By the Arithmetic Mean-Geometric Mean Inequality:
$$\sqrt[3]{2} = \sqrt[3]{I(q)I(p^{2a})I(m^2)} < \frac{I(q) + I(p^{2a}) + I(m^2)}{3}.$$

This then gives the (trivial [?]) lower bound

$$3\sqrt[3]{2} < I(q) + I(p^{2a}) + I(m^2).$$

(Note the rational approximation $3\sqrt[3]{2} \approx 3.779763$.)

But we have the (nontrivial) upper bounds
$$I(m^2) < \frac{4}{3}$$
$$I(q) < 1 + {10}^{-500}$$

$$I(p^{2a}) < \frac{3}{2}$$

from which we obtain the upper bound
$$I(q) + I(p^{2a}) + I(m^2) < \frac{4}{3} + \frac{3}{2} + 1 + {10}^{-500} \approx 3.8\bar{3}.$$

Further Results

Using the (trivial) estimate $I(x^2) < {(I(x))}^2$ (which is true for all $x > 1$), we get the bounds
$$\sqrt{\frac{10}{9}} < I(m) < \frac{4}{3}$$
$$1 < I(q) < 1 + {10}^{-500}$$
$$\sqrt{\frac{5}{4}} < I(p^a) < \frac{3}{2}.$$

The "Proof"

In light of recent events, I wish to refer everyone to the following hyperlinks:

http://arxiv.org/abs/1206.3230 - On the Components of an Odd Perfect Number

http://arxiv.org/abs/1204.1450 - Solving the Odd Perfect Number Problem: Some Old and New Approaches

http://arxiv.org/abs/1206.1548 - Solving the Odd Perfect Number Problem: Some New Approaches

http://arxiv.org/abs/1103.1090 - The Abundancy Index of Divisors of Odd Perfect Numbers

http://arxiv.org/abs/1302.5991 - New Results for Sorli's Conjecture on Odd Perfect Numbers

http://arxiv.org/abs/1303.2329 - New Results for Sorli's Conjecture on Odd Perfect Numbers - Part II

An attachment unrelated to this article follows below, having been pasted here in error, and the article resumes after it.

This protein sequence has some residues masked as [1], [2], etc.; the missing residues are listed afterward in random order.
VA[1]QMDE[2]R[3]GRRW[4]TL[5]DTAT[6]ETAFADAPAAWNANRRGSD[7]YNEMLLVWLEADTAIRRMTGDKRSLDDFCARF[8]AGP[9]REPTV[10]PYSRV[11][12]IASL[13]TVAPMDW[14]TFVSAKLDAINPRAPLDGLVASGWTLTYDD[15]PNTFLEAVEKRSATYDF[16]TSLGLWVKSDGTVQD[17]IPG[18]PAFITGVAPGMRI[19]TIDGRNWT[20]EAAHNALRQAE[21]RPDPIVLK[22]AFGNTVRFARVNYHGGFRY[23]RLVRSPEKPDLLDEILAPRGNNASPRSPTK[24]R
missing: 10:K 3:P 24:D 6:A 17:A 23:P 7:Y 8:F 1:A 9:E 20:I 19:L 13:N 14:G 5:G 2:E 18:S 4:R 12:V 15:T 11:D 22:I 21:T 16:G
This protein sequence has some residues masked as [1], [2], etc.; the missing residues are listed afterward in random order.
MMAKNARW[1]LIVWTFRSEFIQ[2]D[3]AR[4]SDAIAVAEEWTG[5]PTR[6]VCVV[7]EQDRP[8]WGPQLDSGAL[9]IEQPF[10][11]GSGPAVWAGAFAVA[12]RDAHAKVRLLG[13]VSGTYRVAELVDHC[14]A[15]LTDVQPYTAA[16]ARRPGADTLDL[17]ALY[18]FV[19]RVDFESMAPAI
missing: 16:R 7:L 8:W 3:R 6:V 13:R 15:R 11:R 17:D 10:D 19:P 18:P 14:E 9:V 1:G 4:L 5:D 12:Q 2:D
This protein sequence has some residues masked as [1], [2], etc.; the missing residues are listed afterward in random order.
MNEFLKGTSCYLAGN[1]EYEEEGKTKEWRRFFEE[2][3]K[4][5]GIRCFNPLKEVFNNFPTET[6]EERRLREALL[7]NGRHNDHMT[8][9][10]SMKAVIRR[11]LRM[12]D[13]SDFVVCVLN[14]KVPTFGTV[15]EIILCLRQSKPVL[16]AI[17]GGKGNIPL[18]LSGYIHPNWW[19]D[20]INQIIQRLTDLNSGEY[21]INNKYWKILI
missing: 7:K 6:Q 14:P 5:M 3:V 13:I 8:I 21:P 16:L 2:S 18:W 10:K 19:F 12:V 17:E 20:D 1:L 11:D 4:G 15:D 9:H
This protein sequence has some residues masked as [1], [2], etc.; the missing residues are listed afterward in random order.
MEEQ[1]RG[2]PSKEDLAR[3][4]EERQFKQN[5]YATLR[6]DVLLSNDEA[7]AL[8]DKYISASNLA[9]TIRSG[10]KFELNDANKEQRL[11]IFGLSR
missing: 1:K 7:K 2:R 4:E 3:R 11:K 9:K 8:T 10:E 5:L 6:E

http://arxiv.org/abs/1310.5616 - Euclid-Euler Heuristics for (Odd) Perfect Numbers

http://arxiv.org/abs/1503.03860 - The Abundancy Index of Divisors of Spoof Odd Perfect Numbers

http://math.stackexchange.com/questions/548528 - On odd perfect numbers $N$ given in the Eulerian form $N = {q^k}{n^2}$

http://mathoverflow.net/questions/188831 - Improving the bound $q < n\sqrt{3}$ for an odd perfect number $N = {q^k}{n^2}$ given in Eulerian form

http://arxiv.org/abs/1308.6767 - A Criterion for Almost Perfect Numbers Using the Abundancy Index

http://arxiv.org/abs/1312.6001 - The Abundancy Index of Divisors of Odd Perfect Numbers - Part II

http://math.stackexchange.com/questions/1030760 - Prove a property of the divisor function (Part 2)

http://math.stackexchange.com/questions/1097803 - Improving the inequality $x\sigma(x) \leq \sigma(x^2)$ for $x \in \mathbb{N}$

http://arxiv.org/abs/1103.1437 - A note on odd perfect numbers